This is how I record concerts all the time with my Mackie VLZ1402 Pro mixer and my R16. Forget the Direct outs...it's the individual channel Inserts which will save the day for you ! Another plus is that by using the inserts you "pick off" the mic signal before it's gone through any of the channel EQ or effects or the channel fader ..so you get a flat, pristine signal into your R16 ! This is not necessarily the case with the direct outs...which can include the channel eq and fader level (which you don't want) Here is a summary of the procedure: http://www.ccisolutions.com/StoreFront/ ... el-inserts

The Mackie mixer is the ideal unit for this, don't swap it for the Allen/Heath ! Seek out the Mackie manual...I'm pretty sure this explained in detail in there...it'll be at their website. Ignore the Direct Outs...hone in on those Channel Insert sockets instead !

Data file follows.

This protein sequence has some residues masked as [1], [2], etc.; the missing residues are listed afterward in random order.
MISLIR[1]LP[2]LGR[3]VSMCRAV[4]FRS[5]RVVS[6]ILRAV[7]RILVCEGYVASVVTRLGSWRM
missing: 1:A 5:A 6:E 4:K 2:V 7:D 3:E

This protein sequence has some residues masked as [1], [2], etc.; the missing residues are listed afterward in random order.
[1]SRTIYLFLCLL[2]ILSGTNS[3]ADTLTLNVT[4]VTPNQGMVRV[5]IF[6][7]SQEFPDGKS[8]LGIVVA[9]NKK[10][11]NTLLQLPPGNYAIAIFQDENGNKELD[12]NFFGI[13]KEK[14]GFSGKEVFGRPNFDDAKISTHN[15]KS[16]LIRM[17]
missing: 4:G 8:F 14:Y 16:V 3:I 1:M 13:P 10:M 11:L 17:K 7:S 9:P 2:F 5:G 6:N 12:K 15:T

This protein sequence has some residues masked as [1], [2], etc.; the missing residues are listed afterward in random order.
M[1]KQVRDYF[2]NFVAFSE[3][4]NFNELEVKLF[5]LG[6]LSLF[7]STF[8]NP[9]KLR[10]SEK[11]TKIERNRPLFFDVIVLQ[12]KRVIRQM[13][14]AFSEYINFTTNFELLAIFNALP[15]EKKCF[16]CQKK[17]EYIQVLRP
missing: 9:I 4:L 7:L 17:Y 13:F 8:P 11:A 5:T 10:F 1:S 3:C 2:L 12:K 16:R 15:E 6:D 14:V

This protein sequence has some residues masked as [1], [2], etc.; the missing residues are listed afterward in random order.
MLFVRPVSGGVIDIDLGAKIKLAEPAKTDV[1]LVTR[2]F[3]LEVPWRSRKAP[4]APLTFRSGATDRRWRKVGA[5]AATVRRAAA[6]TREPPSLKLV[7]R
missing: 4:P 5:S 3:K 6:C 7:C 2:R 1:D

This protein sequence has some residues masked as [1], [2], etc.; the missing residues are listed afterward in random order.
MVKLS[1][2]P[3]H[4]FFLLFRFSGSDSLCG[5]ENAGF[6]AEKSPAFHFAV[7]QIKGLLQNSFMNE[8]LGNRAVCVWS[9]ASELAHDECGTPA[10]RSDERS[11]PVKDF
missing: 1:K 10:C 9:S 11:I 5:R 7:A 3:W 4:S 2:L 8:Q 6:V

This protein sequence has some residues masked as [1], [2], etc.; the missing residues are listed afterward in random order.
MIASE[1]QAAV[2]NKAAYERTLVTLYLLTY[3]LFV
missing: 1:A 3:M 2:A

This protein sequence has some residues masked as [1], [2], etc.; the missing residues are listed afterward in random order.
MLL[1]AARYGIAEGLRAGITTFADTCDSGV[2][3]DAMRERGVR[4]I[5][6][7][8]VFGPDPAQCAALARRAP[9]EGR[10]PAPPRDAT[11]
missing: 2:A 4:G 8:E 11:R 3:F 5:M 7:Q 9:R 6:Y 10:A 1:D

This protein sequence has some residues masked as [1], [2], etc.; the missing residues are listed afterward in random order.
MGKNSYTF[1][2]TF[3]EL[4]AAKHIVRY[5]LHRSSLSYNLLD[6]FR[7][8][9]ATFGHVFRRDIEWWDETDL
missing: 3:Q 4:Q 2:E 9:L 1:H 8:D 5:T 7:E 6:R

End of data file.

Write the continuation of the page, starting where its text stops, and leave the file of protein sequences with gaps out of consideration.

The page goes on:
Last edited by hoodoo voodoo on Sat Jul 22, 2017 11:45 am, edited 1 time in total.
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Re: Direct Outs from Mixing Board

Post by hoodoo voodoo » Sat Jul 22, 2017 11:40 am

Jim_Fogle wrote:
Thu Jul 20, 2017 6:28 pm
rccCrawler, Denis 247 & Mikethebass,

I could not think of any reasons for wanting to record each individual channel but all of you did. Thanks for sharing your responses and enlightening me.

rccCrawler, in your follow up post did you mean the http://artproaudio.com/splitters/product/s8/ s8 by Art?

Eight attenuators at $19 each is $152 or the Art s8 retails for around $249.